What is a community foundation?
The Community Foundation movement started in the United States and Canada about the middle of the 20th century and has rapidly spread across the world. All of them start small.
In Vancouver 75 years ago, Alice McKay sought the advice of W.J. Van Dusen, a partner in MacMillan-Bloedel, on what to do with the $1,000 she had saved from her secretarial job. She wanted to invest her savings in a way that was both creative and significant for the people of British Columbia. Mr Van Dusen added $1,000 to Miss McKay’s savings and challenged nine other donors to match his gift. Then, with that initial endowment of $11,000, he created Vancouver Foundation.
This modest fund of capital has today grown to more than $1 billion and Vancouver Foundation, among the largest community foundations in North America, serves donors, charitable organisations and the people of British Columbia in a wide variety of ways. Over time it has grown to become a vitally important feature of the social and cultural landscape of British Columbia.
Time shows us that, when properly organised and carefully run, a community foundation can make a significant contribution to the quality of life in its town, city or region. It can be a very powerful force for good.
Here in New Zealand our community foundations are much more fledgling. Sir Stephen Tindall and The Tindall Foundation have been instrumental in assisting community foundations off the ground. Acorn Foundation in Tauranga, for example, has grown over 15 years to managing $18 million in funds and is anticipating $150 million in future bequests.
Currently, there are 17 independent community foundations in New Zealand. It’s a growing movement with more in the planning stages. See more about community foundations at www.nzcommunityfoundations.org.nz.
Who runs Sunrise?
Sunrise is governed by a voluntary board of trustees. The appointment process ensures there will be sound management of the donor capital and an informed distribution of funds. Read more.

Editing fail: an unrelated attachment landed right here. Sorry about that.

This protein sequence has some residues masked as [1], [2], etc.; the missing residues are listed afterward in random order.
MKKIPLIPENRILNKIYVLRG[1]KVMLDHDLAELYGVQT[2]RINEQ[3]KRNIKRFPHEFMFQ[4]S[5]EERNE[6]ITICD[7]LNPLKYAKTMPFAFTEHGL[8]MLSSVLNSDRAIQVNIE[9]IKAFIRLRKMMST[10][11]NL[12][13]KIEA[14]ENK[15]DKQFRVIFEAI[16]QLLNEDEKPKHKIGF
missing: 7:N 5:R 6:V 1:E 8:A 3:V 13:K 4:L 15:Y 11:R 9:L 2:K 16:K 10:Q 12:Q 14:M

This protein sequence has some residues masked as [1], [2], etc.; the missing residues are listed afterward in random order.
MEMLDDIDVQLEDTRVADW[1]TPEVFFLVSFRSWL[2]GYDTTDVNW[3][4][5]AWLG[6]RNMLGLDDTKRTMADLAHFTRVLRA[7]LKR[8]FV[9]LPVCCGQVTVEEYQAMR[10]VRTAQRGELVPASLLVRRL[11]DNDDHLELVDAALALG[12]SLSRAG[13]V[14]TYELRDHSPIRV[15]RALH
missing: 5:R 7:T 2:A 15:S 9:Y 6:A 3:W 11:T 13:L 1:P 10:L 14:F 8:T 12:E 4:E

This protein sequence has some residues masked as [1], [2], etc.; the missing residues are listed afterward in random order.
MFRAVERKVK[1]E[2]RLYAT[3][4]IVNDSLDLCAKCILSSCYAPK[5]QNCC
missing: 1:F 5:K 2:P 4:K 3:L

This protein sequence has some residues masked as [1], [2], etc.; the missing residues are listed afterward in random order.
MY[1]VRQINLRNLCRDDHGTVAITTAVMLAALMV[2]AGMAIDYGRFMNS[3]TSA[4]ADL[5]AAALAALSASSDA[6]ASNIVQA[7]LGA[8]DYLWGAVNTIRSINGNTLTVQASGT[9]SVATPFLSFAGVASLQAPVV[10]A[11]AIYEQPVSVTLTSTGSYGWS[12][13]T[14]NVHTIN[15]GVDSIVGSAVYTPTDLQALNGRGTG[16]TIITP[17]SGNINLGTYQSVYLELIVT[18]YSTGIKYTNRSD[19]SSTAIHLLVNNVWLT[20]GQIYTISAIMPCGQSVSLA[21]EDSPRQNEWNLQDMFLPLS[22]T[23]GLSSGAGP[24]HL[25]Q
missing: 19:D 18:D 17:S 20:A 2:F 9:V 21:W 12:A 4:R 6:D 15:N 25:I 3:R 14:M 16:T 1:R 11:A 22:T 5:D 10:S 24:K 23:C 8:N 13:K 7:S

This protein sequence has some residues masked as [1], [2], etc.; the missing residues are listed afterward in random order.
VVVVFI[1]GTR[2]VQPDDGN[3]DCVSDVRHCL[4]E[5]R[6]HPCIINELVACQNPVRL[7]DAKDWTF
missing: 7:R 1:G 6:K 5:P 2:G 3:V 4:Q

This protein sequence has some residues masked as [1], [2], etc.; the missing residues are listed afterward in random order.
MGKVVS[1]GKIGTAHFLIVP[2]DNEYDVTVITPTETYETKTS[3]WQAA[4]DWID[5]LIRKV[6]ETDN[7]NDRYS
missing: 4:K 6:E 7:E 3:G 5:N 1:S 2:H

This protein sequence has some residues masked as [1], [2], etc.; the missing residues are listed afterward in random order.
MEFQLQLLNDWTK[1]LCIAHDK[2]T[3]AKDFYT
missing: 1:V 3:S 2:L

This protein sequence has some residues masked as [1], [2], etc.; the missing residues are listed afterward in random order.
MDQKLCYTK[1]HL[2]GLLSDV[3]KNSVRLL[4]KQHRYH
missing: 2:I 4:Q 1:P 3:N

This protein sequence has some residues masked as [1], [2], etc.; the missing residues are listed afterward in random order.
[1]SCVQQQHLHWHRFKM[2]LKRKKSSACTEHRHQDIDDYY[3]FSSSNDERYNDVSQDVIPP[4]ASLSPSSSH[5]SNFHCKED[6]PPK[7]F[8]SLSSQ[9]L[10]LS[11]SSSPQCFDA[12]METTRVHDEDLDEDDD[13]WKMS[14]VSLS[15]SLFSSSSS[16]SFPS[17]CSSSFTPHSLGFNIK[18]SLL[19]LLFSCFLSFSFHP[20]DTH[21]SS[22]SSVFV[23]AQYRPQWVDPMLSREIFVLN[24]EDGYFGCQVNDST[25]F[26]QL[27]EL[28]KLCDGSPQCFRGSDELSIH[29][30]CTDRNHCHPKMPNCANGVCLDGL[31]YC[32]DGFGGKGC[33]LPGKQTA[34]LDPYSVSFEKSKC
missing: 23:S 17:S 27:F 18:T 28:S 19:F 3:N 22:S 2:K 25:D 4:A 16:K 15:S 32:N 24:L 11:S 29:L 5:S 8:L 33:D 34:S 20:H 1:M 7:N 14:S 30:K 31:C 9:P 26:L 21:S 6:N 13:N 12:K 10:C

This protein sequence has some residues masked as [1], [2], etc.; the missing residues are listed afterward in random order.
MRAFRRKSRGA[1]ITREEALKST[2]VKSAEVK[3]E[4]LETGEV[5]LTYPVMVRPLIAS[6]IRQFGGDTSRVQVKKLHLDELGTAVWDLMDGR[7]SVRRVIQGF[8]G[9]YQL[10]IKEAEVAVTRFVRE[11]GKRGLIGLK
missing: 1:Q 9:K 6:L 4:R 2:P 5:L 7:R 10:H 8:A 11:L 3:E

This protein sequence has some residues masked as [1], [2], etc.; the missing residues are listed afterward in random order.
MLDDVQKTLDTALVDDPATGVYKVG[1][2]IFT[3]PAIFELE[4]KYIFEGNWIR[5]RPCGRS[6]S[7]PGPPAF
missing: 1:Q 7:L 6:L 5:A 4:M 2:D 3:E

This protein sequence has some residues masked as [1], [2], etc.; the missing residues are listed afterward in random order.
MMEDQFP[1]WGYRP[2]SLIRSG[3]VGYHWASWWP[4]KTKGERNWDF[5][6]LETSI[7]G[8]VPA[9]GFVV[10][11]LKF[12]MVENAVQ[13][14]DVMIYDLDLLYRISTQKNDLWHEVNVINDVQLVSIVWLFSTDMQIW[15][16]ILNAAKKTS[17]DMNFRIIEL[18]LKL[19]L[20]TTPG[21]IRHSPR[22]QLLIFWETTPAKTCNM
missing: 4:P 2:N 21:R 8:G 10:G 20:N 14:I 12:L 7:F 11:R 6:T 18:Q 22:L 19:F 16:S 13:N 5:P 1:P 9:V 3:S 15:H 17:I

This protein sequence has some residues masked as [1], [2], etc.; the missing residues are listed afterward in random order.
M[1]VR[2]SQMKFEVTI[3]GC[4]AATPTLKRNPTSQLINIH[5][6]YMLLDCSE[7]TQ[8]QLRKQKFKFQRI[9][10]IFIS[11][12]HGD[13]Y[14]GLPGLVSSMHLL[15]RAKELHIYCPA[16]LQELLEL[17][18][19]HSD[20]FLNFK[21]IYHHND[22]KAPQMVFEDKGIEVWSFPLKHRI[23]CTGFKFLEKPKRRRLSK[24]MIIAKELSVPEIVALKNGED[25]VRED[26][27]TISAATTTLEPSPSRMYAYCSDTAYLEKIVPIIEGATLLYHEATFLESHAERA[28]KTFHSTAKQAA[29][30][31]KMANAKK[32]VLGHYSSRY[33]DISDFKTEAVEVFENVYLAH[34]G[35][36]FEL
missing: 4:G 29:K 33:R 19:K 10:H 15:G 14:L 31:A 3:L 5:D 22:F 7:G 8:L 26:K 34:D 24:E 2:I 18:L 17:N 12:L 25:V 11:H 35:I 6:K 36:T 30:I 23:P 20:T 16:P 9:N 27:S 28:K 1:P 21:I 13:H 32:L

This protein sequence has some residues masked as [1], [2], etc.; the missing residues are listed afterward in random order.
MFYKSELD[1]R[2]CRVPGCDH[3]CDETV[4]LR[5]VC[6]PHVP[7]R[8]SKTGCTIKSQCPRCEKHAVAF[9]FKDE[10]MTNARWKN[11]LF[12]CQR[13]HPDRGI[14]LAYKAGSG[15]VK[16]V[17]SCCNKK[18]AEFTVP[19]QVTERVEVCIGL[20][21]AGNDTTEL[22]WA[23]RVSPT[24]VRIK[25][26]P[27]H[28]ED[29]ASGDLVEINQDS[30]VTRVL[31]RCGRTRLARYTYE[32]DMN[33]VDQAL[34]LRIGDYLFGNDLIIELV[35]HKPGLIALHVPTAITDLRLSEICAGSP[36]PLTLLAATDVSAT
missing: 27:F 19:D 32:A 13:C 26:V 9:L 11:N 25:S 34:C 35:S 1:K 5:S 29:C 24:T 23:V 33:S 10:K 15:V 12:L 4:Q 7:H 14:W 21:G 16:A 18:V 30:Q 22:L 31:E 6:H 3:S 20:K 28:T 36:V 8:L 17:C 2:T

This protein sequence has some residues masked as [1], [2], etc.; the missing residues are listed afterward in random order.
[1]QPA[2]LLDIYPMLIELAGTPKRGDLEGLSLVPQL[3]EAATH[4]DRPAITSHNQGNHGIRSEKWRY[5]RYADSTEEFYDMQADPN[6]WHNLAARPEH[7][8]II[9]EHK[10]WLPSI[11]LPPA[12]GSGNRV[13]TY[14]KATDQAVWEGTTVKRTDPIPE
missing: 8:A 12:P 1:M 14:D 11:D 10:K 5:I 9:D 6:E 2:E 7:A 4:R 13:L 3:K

An Executive Officer is also employed as the face of the foundation and acts as a crucial link between the Board and the community. Read more.
How is Sunrise funded?
Sunrise is a not-for-profit organisation, and all trustees and committee members are volunteers. There are however operating costs, and the Board works hard to ensure that administration and investment management costs are kept to a minimum.
Due to the generosity and support of the Eastland Community Trust, JN Williams Memorial Trust, and Clark Charitable Trust, the establishment and operating costs of The Sunrise Foundation were fully covered for the first four years.
Following that, no more than 1% of the value of endowment funds may be used for ongoing operating costs.
Read more about our funders and sponsors.
Make your charitable giving have a bigger impact
All donations and bequests to Sunrise are invested in endowment funds in perpetuity (forever). Every year some of the investment income is retained to ensure your gift grows in line with inflation and is protected against investment market fluctuations. The balance of the income from investments is distributed to worthy causes throughout the Tairāwhiti-Gisborne District each and every year forever.
Over 20 years your donation will double in size and grants to the value of your original donation will have been granted to worthy causes. Over 50 years your donation and the total grants to our community will be 5 times more than your original donation.
The strength of the endowment model is that all donations and bequests are invested, protected and grown so they keep on working for our community forever.